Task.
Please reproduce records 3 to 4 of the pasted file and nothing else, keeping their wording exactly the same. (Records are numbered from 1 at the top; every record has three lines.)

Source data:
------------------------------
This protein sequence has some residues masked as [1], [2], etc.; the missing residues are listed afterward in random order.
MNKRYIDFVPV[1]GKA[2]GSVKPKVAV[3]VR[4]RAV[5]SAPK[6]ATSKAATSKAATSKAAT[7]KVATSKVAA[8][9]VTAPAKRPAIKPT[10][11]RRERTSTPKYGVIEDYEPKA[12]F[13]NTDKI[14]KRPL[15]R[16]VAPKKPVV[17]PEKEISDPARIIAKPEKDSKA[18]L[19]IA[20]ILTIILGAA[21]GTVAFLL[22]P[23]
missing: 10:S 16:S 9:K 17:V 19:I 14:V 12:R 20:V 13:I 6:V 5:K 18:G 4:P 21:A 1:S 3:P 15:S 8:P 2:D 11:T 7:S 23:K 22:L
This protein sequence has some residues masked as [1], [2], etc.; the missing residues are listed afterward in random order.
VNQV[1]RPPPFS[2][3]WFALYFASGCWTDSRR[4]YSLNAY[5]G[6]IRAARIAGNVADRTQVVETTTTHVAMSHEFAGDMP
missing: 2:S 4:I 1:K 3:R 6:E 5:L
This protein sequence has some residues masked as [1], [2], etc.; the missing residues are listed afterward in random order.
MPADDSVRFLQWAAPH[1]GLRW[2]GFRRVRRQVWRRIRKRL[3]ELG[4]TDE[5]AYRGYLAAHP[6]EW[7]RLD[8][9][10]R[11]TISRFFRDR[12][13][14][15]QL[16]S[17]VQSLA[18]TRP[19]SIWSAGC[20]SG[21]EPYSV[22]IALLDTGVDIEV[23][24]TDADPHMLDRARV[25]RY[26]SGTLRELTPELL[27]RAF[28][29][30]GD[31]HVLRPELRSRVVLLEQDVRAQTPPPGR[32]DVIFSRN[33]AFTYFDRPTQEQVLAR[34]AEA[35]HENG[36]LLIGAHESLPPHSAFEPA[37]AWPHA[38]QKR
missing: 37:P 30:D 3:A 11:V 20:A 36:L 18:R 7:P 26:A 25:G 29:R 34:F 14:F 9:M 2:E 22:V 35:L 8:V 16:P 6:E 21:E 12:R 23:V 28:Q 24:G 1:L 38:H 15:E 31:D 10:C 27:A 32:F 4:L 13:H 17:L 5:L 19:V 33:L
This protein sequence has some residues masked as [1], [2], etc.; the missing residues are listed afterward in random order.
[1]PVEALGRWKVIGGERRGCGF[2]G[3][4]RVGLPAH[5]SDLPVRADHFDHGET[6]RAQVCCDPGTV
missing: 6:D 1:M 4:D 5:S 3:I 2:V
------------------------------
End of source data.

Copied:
This protein sequence has some residues masked as [1], [2], etc.; the missing residues are listed afterward in random order.
MPADDSVRFLQWAAPH[1]GLRW[2]GFRRVRRQVWRRIRKRL[3]ELG[4]TDE[5]AYRGYLAAHP[6]EW[7]RLD[8][9][10]R[11]TISRFFRDR[12][13][14][15]QL[16]S[17]VQSLA[18]TRP[19]SIWSAGC[20]SG[21]EPYSV[22]IALLDTGVDIEV[23][24]TDADPHMLDRARV[25]RY[26]SGTLRELTPELL[27]RAF[28][29][30]GD[31]HVLRPELRSRVVLLEQDVRAQTPPPGR[32]DVIFSRN[33]AFTYFDRPTQEQVLAR[34]AEA[35]HENG[36]LLIGAHESLPPHSAFEPA[37]AWPHA[38]QKR
missing: 37:P 30:D 3:A 11:V 20:A 36:L 18:R 7:P 26:A 25:G 29:R 34:F 14:F 9:M 2:E 22:V 35:L 8:V 16:P 6:E 21:E 12:R 23:V 28:Q 24:G 1:L 38:H 15:E 31:D 10:C 27:A 32:F 4:L 13:H 17:L 5:L 19:V 33:L
This protein sequence has some residues masked as [1], [2], etc.; the missing residues are listed afterward in random order.
[1]PVEALGRWKVIGGERRGCGF[2]G[3][4]RVGLPAH[5]SDLPVRADHFDHGET[6]RAQVCCDPGTV
missing: 6:D 1:M 4:D 5:S 3:I 2:V